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Installing a Rain Garden

Am I Required To Have A Rain Garden On My Property?

Rhode Island Stormwater Solutions is encouraging property owners to install rain gardens as a voluntary practice to help reduce stormwater pollution. However, new development or redevelopment projects may require a rain garden or some other type of Low Impact Development (LID) technique to manage stormwater. Rhode Island stormwater regulations enacted in 2011 require individual single-family residential development or redevelopment projects to treat the water quality volume, or one inch of stormwater runoff, from any new rooftop, impervious surfaces of 600 square feet or greater in size, and all new driveways and parking areas.

Rhode Island Stormwater Management Guidance for Individual Single-Family Residential Lot Development is a guidance document produced by The Rhode Island Department of Environmental Management (RIDEM) and the Rhode Island Coastal Resources Management Council (RI CRMC) to assist with designing, installing and maintaining stormwater management practices that meet the requirements for new or enlarged single-family dwellings, driveways and parking areas, including rain gardens.

RIDEM Office of Water Resources has more information about managing stormwater at new development projects.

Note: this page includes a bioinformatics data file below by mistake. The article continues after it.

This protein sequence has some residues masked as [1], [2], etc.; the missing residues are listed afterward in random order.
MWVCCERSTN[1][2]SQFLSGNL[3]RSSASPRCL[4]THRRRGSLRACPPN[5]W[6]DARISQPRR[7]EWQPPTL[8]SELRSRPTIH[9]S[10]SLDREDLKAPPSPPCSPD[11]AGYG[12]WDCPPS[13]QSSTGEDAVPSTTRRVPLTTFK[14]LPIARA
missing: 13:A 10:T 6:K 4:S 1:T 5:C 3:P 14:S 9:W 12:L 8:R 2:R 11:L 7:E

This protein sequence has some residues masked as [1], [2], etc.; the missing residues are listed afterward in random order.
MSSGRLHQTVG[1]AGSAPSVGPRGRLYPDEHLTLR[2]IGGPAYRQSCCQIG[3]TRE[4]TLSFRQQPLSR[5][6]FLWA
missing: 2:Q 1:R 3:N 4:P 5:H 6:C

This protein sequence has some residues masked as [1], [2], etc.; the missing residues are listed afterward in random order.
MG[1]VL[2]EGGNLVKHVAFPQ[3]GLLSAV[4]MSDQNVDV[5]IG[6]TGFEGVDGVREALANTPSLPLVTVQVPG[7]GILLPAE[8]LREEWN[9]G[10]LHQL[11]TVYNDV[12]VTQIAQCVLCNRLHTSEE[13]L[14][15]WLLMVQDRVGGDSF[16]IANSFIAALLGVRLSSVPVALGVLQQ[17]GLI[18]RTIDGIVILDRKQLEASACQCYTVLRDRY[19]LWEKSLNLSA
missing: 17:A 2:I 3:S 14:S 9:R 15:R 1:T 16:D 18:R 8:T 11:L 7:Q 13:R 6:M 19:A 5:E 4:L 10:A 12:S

Getting Started

With proper guidance, rain gardens are not difficult to install and are easy to maintain. Rain gardens typically require digging a shallow depression, usually 6 inches deep, berming the edges to help keep water in and allow for proper infiltration, amending the soil, and planting with native perennials.

Finding Resources

See our resources section for a series of links to helpful websites, factsheets, and presentations and even a mobile app to help you design your garden. There are numerous design guides available with detailed instructions for installing a rain garden – including site assessment, sizing, design, installation, and plant selection guidance.

Training Opportunities

Check out the RI Residential Rain Garden Program at the URI Outreach Center for more information and upcoming workshops. URI Cooperative Extension provides annual training opportunities for stormwater managers, natural resource professionals, volunteers, and others interested in learning more about rain garden planning, implementation, and maintenance.

Small-Scale Bioretention Installation Training is a 2012 workshop sponsored by the U.S. Environmental Protection Agency, URI Cooperative Extension, City of Providence, and Groundwork Providence.